ROME (Reuters) - Italy coach Conor O‘Shea fended off suggestions on Saturday that his team were out of their depth in the Six Nations and said the tournament’s experiment with attacking bonus-points encouraged opponents to “go for the jugular” this year.
O‘Shea, who took over as coach last year, has a long-term plan to turn Italy from perennial wooden-spooners into a force to be reckoned with, but his first two home Six Nations outings have been heavy defeats against opponents hungry for a bonus point.
Wales tried and failed last weekend to secure a four-try bonus point but Ireland made no mistake on Saturday, scoring nine tries to record their biggest ever Six Nations victory, 63-10.
“One of the main things we have to change is the (level of) respect that teams have for us because mentally teams come with an expectation of winning and play with a different level of freedom, which is anathema for any sports person,” he said.
The Six Nations is trialling the bonus-points system for the first time this year, awarding one for scoring four tries and one for losing by seven points or fewer.
Teams view Italy, who have come last in all but six of the past 17 tournaments, as their best chance of claiming an attacking bonus point and are not only intent on beating them this year, but are seemingly bent on putting them to the sword.
The stakes could be higher for Italy, if Six Nations organisers were ever to entertain the suggestion from some rugby officials that the tournament should adopt a relegation-promotion system.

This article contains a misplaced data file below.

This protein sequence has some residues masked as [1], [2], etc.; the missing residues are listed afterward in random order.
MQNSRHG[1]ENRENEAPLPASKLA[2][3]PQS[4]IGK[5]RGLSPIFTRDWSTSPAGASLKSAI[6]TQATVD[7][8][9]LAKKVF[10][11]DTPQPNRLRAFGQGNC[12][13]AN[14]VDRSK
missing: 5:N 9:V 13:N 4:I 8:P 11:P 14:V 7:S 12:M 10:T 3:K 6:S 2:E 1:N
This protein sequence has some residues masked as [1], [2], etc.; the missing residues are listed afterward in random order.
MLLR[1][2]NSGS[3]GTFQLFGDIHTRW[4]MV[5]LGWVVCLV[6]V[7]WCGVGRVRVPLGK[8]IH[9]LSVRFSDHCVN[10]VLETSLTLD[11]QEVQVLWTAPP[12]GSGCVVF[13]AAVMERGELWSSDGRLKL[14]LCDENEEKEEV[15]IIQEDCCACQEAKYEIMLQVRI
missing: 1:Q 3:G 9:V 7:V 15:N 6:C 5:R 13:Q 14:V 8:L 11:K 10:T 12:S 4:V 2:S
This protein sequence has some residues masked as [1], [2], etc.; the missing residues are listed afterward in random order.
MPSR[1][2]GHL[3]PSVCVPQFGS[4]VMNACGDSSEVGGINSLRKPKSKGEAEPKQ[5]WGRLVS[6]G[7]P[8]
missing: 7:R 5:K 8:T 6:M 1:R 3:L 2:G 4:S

Georgia, now placed above Italy in the world rugby rankings, and Romania have been pushing to be included in Europe’s prestigious tournament and former World Rugby chairman Bernard Lapasset called last year for a relegation-promotion system.
Six Nations chief executive John Feehan recently ruled that out for now, but Italy’s Irish coach knows that the best way to silence that talk would be to start winning more often and stop opponents from notching up big scores.
“There will always be discussion, but we have earned the right through our performances over the years to be where we are,” said O‘Shea, whose team upset former world champions South Africa for the first time in Florence in November.
Ireland coach Joe Schmidt spoke up for O‘Shea, reminding reporters that only four years ago the Azzurri beat the Irish.
“Rome was not built in a day and I think he will build something,” Schmidt said.
“He has a great record of being able to build systems, a structure and a belief and a group that can be competitive.”
Editing by Toby Davis